Save the Ichetucknee concert April 13
Cathy DeWitt
April 1999

Here in North Central Florida, Earth Day has always been cause for celebration. We celebrate our beautiful canopy of live oaks, our clear blue skies and clean air, and most of all, the pristine, crystalline springs and rivers that surround us. Now the threat of a cement plant looming a mere stone's throw from the site of North Central Florida's three most spectacular rivers--the Santa Fe, the Suwanee, and the Ichetucknee, lends a dark cloud of gloom to this month's celebration. It seems that all our hard-won environmental victories, the most recent achieved with the help of the late Lawton Chiles, have to be fought all over again with the advent of the new administration. The idea that anyone could even contemplate allowing the burning and dumping of major amounts of toxic waste into the ground and the air less than three miles from the headsprings of the Ichetucknee is truly frightening.

The beauty of the Ichetucknee has been celebrated by countless musicians, poets, painters and photographers. Come join us Tuesday April 13th as we celebrate the Ichetucknee in a concert that we hope will serve two functions: to remind everyone of what we have, and to give everyone ways to fight to preserve it. The concert, held at the Thomas Center, will begin at 8:00, with doors open at 7:20 so people can peruse the art exhibits and make their bids on items in the silent art auction. The music, celebrating the beauty of the earth and water, will feature Ajamu Mutima, Patchwork, and Flash Silvermoon, Nancy Luca and friends. The art auction will feature many artists' depictions of the river, with pieces by Eleanor Blair, Mary Rockwood Lane, John Moran, LeeAnn Stacpoole, and other area artists. The Thomas Center is located at 302 NE 6th Ave.

Lamenting the plight of the Seminoles in his song, "Osceola's Last Words," the late Florida troubador Will McLean sang of Osceola's message to those who were left after the battles. "...My spirit walks with those of you who died, and those of you who will remain upon this blessed, bloodstained, flowered land, must fight and fight again." It's comforting to remember that the spirits of those who fought these battles before us walk with us today as we continue the fight to preserve our precious few remaining natural resources. William Bartram, Archie & Marjorie Carr, Marjory Stoneman Douglas, Sidney Lanier--these are just a few of those who were able to bring about change through the power of their art. Now it's up to us to try and do the same.

Rediscover the Ichetucknee Basin
Virginia Seacrist

...Many North Floridians ... head out of town to enjoy the still pristine rivers and springs in surrounding rural counties. However, not 38 miles away looms yet another threat to our health and pursuit of happiness, Anderson/Columbia's Ichetucknee Cement Plant, 3 miles from the Ichetucknee State Park. What more can be said to activate nature lovers to protest the polluting effects of 20 pounds of mercury/year, particulate matter from tire/coal burning, additional nitrates adding to counts already in the Spring, noise and congestion of an additional 690 vehicles travelling the same roads as tubers?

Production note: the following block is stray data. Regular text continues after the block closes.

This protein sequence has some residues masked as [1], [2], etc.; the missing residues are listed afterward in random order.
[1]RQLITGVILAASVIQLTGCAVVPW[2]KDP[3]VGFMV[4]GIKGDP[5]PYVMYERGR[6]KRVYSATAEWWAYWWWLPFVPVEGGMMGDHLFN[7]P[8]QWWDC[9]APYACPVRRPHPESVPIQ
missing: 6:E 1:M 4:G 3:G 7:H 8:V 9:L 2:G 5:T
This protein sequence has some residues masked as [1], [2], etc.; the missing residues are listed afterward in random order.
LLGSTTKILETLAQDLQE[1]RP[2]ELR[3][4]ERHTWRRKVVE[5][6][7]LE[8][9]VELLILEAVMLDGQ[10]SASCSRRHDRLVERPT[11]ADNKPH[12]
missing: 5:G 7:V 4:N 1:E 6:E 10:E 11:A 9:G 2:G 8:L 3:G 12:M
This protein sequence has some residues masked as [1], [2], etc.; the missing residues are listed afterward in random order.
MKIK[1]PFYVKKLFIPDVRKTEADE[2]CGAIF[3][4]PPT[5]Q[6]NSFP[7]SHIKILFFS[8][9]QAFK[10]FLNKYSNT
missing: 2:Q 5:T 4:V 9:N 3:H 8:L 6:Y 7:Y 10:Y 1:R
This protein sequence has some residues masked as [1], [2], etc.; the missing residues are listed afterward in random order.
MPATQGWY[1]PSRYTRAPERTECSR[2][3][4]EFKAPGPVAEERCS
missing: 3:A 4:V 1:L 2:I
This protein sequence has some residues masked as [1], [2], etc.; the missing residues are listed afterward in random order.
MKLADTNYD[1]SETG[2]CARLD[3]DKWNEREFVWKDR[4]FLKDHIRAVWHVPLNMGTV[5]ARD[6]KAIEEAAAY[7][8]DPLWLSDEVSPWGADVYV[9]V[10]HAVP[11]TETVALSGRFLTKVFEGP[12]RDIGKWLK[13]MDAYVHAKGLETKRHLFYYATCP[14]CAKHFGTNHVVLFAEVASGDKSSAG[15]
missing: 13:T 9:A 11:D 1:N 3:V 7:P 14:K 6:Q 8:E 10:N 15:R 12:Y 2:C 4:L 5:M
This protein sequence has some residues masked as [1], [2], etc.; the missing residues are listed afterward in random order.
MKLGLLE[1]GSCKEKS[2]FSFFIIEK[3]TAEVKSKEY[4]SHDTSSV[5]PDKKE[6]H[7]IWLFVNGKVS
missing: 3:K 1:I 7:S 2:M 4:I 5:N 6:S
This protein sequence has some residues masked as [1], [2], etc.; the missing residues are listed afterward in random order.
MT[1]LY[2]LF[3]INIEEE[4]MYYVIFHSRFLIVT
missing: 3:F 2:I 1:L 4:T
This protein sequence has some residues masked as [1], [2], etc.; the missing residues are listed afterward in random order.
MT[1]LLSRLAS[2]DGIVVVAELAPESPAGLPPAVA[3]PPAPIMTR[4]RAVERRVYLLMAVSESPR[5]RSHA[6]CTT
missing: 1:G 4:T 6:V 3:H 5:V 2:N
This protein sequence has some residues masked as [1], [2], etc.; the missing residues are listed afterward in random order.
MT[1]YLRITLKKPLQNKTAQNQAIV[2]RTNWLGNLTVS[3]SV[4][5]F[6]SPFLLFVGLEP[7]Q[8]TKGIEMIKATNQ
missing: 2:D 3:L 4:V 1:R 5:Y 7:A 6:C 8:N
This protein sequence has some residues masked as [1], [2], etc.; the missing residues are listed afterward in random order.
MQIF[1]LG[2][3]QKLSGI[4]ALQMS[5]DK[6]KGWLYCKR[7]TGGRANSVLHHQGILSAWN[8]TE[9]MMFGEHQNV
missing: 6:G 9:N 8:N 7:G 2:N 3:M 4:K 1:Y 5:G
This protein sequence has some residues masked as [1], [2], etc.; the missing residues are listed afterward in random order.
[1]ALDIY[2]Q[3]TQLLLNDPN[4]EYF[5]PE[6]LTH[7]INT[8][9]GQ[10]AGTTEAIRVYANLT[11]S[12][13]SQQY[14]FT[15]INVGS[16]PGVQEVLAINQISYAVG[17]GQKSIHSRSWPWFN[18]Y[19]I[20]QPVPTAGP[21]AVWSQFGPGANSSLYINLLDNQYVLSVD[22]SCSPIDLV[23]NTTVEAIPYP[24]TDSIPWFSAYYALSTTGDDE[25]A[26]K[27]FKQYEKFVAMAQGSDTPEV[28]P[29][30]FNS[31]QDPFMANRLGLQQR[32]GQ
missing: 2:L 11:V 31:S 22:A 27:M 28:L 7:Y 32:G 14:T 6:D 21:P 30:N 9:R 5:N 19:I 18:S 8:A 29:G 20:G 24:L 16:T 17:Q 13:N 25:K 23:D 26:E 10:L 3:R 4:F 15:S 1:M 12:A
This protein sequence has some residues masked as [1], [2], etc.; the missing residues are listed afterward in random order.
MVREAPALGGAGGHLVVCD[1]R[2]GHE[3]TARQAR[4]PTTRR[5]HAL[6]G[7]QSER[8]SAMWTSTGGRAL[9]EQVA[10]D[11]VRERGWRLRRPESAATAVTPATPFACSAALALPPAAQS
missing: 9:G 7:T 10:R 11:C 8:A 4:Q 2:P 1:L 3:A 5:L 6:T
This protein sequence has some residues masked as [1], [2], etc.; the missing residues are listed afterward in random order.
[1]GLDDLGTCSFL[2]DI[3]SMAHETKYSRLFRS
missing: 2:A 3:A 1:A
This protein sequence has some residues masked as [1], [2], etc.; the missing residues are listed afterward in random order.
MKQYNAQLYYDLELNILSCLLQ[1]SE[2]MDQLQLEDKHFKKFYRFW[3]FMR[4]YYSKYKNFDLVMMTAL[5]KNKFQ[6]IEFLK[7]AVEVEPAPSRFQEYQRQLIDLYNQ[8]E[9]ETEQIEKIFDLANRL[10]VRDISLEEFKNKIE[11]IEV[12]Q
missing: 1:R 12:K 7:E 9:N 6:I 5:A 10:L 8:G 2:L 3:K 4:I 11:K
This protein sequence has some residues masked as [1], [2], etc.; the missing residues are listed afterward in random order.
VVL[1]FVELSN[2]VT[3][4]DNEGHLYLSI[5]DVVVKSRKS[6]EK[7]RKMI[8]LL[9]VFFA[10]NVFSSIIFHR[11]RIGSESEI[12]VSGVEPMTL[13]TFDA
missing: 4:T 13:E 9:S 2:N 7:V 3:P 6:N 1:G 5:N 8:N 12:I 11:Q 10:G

The Ichetucknee River deserves protection for historical reasons: Native Timucan sites exist on the Ichetucknee's banks. A Spanish Mission's foundations remain at Mission Springs. Historic gristmill remains are cut into limerock at Mill Pond. Pre-Spanish horse fossil teeth found in the River bed testify to the age of the Spring.

The Ichetucknee River has long been an eco-tourist destination: Lake City calls itself the Clean Water Capital of the world. Rails to Trails will connect High Springs to Branford, passing directly across Route 27 from the proposed polluting cement plant. Two million tourists come from around the world to swim, dive, snorkel, tube, and boat the beautiful Ichetucknee Springs, Santa Fe and Suwannee Rivers.

The Ichetucknee River could follow the fate of other popular Springs in Florida: A popular recreation sight, Sulfur Spring in Tampa, similar in size to the Ichetucknee Springs, became polluted by stormwater runoff and is now unavailable for public use. Rock Springs in Orange County was closed because of high levels of bacteria. Hunter Springs in Citrus County and Crystal Springs in Pasco County are periodically closed because of high fecal coliform counts. Kissinger Springs near Bartow went dry because of mining activities in their basins.

The Ichetucknee River Basin businesses depend on clean air and water. The Ichetucknee River State Park brings $1.7 million per year. Tube, kayak, bicycle, and canoe rentals produce income for local businesses. Area restaurants and gas stations derive revenue from river users.

We take for granted the Ichetucknee River as a God-given, unalienable right where we pursue happiness. ...Let us not arrive at a park closed because of pollution caused by upriver runoff or gas station leaks. Attend Cathy DeWitt's Ichetucknee Concert and Art Auction at the Thomas Center on April 13th. Take the plunge into activism.

Contact Citizens Rediscovering the Ichetucknee Basin for more information: 352-378-6603.

[The Save the Ichetucknee efforts have added a new website, the Ichetucknee Mobilization Web Site, at Also see --webmaster]

previous article [current issue] next article
Search | Archives | Calendar | Directory | About / Subscriptions |

Valid HTML 4.01 Transitional eXTReMe Tracker